The Italian Grand Prix is one of the most historic races on the Formula 1 calendar. Held each year at the Autodromo Nazionale Monza, in close proximity to Milan, this race is also considered the home of the oldest surviving F1 team, Scuderia Ferrari. True to its rich history, the Italian Grand Prix is surrounded by a number of historic sites and plenty of attractions for race attendees to explore.
Although the Italian Grand Prix is situated in the small town of Monza, many visitors of the Autodromo Nazionale Monza will find themselves traveling to and from the city of Milan, Italy. Milan has a vast range of culture, history and shopping to offer its visitors, so these are just a few highlights:
Starting off in the Piazza del Duomo, or ‘Cathedral Square’, is a great place to grab a coffee or have lunch during a day in Milan. On the Italian Grand Prix race weekend, you’ll likely see many Scuderia Ferrari events and merch pop-ups - even an appearance from a member of the team. If you’re ready for a climb after your morning espresso- overlooking the square is the Duomo di Milano. This building stands 108 meters above the Milan skyline and was originally erected in 1386. There are many different types of passes ranging from 8€ for entry to 30€ for tours and other buildings attached to the Duomo. One thing to keep in mind: there are ticket tiers for elevators and stairs… so book wisely!
This mural is considered one of the most culturally significant pieces of art in the world. Housed at Santa Maria delle Grazie, da Vinci’s piece depicts Christ with his Apostles and is one of the most recognisable pieces of art in history. If you’re attending the Italian Grand Prix, make sure to book tickets to see the Last Supper well in advance as passes sell out quickly!
Milan absolutely known for the Italian Grand Prix weekend, but even more well known for its shopping and fashion. Milan Fashion Week is considered one of the premiere events in the fashion world - and for good reason. If you’re looking for one convenient place to shop in luxury, Quadrilatero d’Oro, or ‘rectangle of gold’ has everything the fashion world could offer. Specifically, the Galleria Vittorio Emanuele II is the country’s oldest active shopping mall, built in 1877. Not only is this mall home to some of the world’s most premiere luxury brands including Versace, Louis Vuitton, Prada and Dolce and Gabbana, but the mall itself is known for its glass dome roof and incredible architecture. If you’re looking for a fun outfit to wear to Autodromo Nazionale Monza, you can even check out Tod’s or the Ferrari store for fun gear.
When traveling to Monza for the grand prix, it’s important to check out some of the food and drink staples that make Milan and this region of Italy unique.
If you’re a Starbucks fan, The Milano Roastery was opened in 2018, and pays tribute to the art of coffee. This coffee house is part roastery and part museum including an interactive AR experience, coffee and cocktail bars, and the roastery where you can select a custom roast curated by a Master Roaster.
Once you’ve had your share of coffee and espresso, there is one dish that is a must try for all Milan visitors - Milanese Risotto. Restaurants like Ratana and Trattoria Milanese are known to serve the best Risotto Milanese that the city has to offer.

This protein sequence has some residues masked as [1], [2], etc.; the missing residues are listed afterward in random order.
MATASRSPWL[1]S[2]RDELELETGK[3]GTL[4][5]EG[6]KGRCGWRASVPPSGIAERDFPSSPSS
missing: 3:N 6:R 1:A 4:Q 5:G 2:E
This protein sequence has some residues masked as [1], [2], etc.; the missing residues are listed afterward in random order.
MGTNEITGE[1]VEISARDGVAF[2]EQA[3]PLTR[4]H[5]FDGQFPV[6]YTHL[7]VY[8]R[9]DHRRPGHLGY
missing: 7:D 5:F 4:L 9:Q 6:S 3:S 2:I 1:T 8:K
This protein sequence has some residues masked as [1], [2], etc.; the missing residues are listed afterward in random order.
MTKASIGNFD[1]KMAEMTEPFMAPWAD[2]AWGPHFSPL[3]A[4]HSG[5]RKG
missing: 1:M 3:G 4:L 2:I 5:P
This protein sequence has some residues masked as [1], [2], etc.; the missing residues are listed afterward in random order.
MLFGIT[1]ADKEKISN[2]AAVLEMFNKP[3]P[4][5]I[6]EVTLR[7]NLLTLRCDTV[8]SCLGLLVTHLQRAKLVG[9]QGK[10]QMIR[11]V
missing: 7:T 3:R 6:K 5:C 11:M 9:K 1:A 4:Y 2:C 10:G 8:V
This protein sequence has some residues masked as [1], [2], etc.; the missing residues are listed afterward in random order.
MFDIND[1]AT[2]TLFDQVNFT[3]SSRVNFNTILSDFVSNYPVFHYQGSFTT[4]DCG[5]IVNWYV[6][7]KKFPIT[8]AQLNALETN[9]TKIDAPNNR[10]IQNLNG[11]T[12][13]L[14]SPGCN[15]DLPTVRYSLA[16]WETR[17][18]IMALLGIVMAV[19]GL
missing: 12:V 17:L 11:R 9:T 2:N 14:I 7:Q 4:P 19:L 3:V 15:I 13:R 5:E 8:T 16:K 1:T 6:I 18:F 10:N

Are you done with your day at the Autodromo Nazionale Monza and want to go out on the town? Milan has everything under the sun for you to experience from trattorias for pizza and wine to massive clubs to dance the night away with the rest of the Tifosi. Milan’s two main districts for bars and clubs are the Brera Gallery, and the Navigli canal neighborhoods. Generally these clubs will open around 11:00 pm and close when the sun rises! Milan also has a number of great happy hour deals if you want to have some fun on a budget.
If you’re a Scuderia Ferrari planning to attend the Italian Grand Prix, the best day trip is to Maranello. You can travel to Maranello with a quick car ride or by taking a shuttle from the Modena train station for €10.
The Ferrari museum in Maranello is open year round, and is home to a variety of Ferrari cars as well as Ferrari Formula 1 cars. Entry is €13 for adults and €11 concession. Depending on the day, a tour of the neighboring Ferrari factory and test track could be included in entry, but there are limited seats - so book well in advance! The museum website for booking and tickets can be viewed here.
Another piece of Scuderia Ferrari history sits in nearby Modena. The creator of Ferrari, Enzo Ferrari has his own museum! This attraction features a history of the life and work of Enzo Ferrari that brought Ferrari to its luxury, elite status that we know and love today. Tickets for this museum are the same price as the Maranello museum, or you can buy a combined ticket for both museums. You can view the Enzo Ferrari museum website here.
Located in the Arese region of Milan, you’ll find the Alfa Romeo museum. This museum showcases cars and engines from Alfa Romeo’s long history including the 159 driven by Giuseppe Farina and Juan Manuel Fangio. The museum itself is over 6 floors and open every day of the week from 10am to 6pm except Tuesdays. You can access the museum through public transport for a low cost of only €12.
If you're attending the Italian GP now or in the future, we highly recommend starting with our "Know Before You Go" discussion for all the insider tips and tricks you need to maximize your experience.
When you're finished, join the lively Grand Prix Travel community on FanAmp and Reddit to interact with fellow motorsports enthusiasts, ask questions, and gather valuable insights. There are even meetups at races around the world so you can spend time with new and old friends over food and drink.
And be sure to visit our trusted partner, F1 Destinations, for help with tickets and all things travel. They write excellent, in-depth guides on all aspects of each race.